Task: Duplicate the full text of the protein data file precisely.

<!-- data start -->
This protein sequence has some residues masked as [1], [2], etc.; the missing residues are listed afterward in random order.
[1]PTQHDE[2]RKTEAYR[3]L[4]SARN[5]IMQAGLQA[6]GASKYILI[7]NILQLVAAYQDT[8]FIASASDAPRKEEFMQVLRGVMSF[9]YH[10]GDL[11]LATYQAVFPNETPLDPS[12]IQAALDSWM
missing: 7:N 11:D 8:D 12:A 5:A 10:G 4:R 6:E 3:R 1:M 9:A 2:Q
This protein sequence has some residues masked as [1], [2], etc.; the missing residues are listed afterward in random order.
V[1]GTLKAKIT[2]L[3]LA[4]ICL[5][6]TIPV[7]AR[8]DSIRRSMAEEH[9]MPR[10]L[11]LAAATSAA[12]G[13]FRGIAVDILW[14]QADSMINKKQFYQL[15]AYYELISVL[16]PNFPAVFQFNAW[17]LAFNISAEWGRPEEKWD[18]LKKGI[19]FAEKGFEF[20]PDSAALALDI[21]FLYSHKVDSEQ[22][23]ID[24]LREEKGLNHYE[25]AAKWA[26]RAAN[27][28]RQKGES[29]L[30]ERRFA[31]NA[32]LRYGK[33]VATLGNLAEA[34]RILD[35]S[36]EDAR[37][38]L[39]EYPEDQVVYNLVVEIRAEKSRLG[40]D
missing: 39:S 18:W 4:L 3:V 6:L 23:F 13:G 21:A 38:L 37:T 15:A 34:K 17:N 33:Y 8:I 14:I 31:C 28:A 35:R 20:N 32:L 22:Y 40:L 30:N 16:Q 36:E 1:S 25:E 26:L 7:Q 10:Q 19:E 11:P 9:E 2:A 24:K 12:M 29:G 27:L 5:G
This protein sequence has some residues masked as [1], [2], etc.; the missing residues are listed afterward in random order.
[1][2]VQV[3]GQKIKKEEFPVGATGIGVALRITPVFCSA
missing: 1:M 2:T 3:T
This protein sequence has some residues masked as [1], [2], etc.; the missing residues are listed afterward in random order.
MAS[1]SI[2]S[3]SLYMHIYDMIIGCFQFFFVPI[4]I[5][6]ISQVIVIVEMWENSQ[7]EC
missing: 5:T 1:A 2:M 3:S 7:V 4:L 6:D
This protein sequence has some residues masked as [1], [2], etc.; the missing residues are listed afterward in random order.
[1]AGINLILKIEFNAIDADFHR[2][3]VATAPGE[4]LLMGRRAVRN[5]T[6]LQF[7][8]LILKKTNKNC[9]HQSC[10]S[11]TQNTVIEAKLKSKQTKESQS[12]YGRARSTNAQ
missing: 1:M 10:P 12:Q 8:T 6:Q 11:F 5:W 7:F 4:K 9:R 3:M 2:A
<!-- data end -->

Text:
This protein sequence has some residues masked as [1], [2], etc.; the missing residues are listed afterward in random order.
[1]PTQHDE[2]RKTEAYR[3]L[4]SARN[5]IMQAGLQA[6]GASKYILI[7]NILQLVAAYQDT[8]FIASASDAPRKEEFMQVLRGVMSF[9]YH[10]GDL[11]LATYQAVFPNETPLDPS[12]IQAALDSWM
missing: 7:N 11:D 8:D 12:A 5:A 10:G 4:R 6:E 3:R 1:M 9:A 2:Q
This protein sequence has some residues masked as [1], [2], etc.; the missing residues are listed afterward in random order.
V[1]GTLKAKIT[2]L[3]LA[4]ICL[5][6]TIPV[7]AR[8]DSIRRSMAEEH[9]MPR[10]L[11]LAAATSAA[12]G[13]FRGIAVDILW[14]QADSMINKKQFYQL[15]AYYELISVL[16]PNFPAVFQFNAW[17]LAFNISAEWGRPEEKWD[18]LKKGI[19]FAEKGFEF[20]PDSAALALDI[21]FLYSHKVDSEQ[22][23]ID[24]LREEKGLNHYE[25]AAKWA[26]RAAN[27][28]RQKGES[29]L[30]ERRFA[31]NA[32]LRYGK[33]VATLGNLAEA[34]RILD[35]S[36]EDAR[37][38]L[39]EYPEDQVVYNLVVEIRAEKSRLG[40]D
missing: 39:S 18:W 4:L 3:V 6:L 23:F 13:G 21:A 38:L 37:T 15:A 34:K 17:N 33:Y 8:I 14:I 31:C 28:A 35:R 20:N 32:L 22:Y 40:L 30:N 16:Q 36:E 1:S 25:E 26:L 7:Q 10:Q 19:E 11:P 9:E 2:A 24:K 12:M 29:G 27:L 5:G
This protein sequence has some residues masked as [1], [2], etc.; the missing residues are listed afterward in random order.
[1][2]VQV[3]GQKIKKEEFPVGATGIGVALRITPVFCSA
missing: 1:M 2:T 3:T
This protein sequence has some residues masked as [1], [2], etc.; the missing residues are listed afterward in random order.
MAS[1]SI[2]S[3]SLYMHIYDMIIGCFQFFFVPI[4]I[5][6]ISQVIVIVEMWENSQ[7]EC
missing: 5:T 1:A 2:M 3:S 7:V 4:L 6:D
This protein sequence has some residues masked as [1], [2], etc.; the missing residues are listed afterward in random order.
[1]AGINLILKIEFNAIDADFHR[2][3]VATAPGE[4]LLMGRRAVRN[5]T[6]LQF[7][8]LILKKTNKNC[9]HQSC[10]S[11]TQNTVIEAKLKSKQTKESQS[12]YGRARSTNAQ
missing: 1:M 10:P 12:Q 8:T 6:Q 11:F 5:W 7:F 4:K 9:R 3:M 2:A